Inferential Statistics
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assignment Level : Introductory
chat_bubble_outline Language : English
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verified_user Fee-based Certificate
timer 7 hours in total

About the content

Inferential statistics are concerned with making inferences based on relations found in the sample, to relations in the population. Inferential statistics help us decide, for example, whether the differences between groups that we see in our data are strong enough to provide support for our hypothesis that group differences exist in general, in the entire population. We will start by considering the basic principles of significance testing: the sampling and test statistic distribution, p-value, significance level, power and type I and type II errors. Then we will consider a large number of statistical tests and techniques that help us make inferences for different types of data and different types of research designs. For each individual statistical test we will consider how it works, for what data and design it is appropriate and how results should be interpreted. You will also learn how to perform these tests using freely available software. For those who are already familiar with statistical testing: We will look at z-tests for 1 and 2 proportions, McNemar's test for dependent proportions, t-tests for 1 mean (paired differences) and 2 means, the Chi-square test for independence, Fisher’s exact test, simple regression (linear and exponential) and multiple regression (linear and logistic), one way and factorial analysis of variance, and non-parametric tests (Wilcoxon, Kruskal-Wallis, sign test, signed-rank test, runs test).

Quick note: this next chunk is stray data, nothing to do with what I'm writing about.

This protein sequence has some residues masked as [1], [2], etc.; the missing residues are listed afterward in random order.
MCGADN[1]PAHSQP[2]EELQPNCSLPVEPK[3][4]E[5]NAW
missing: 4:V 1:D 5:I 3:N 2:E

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  • Week 1 - About the Specialization and the Course
    This short module introduces basics about Coursera specializations and courses in general, this specialization: Statistics with R, and this course: Inferential Statistics. Please take several minutes to browse them through. Thanks for joining us in this course...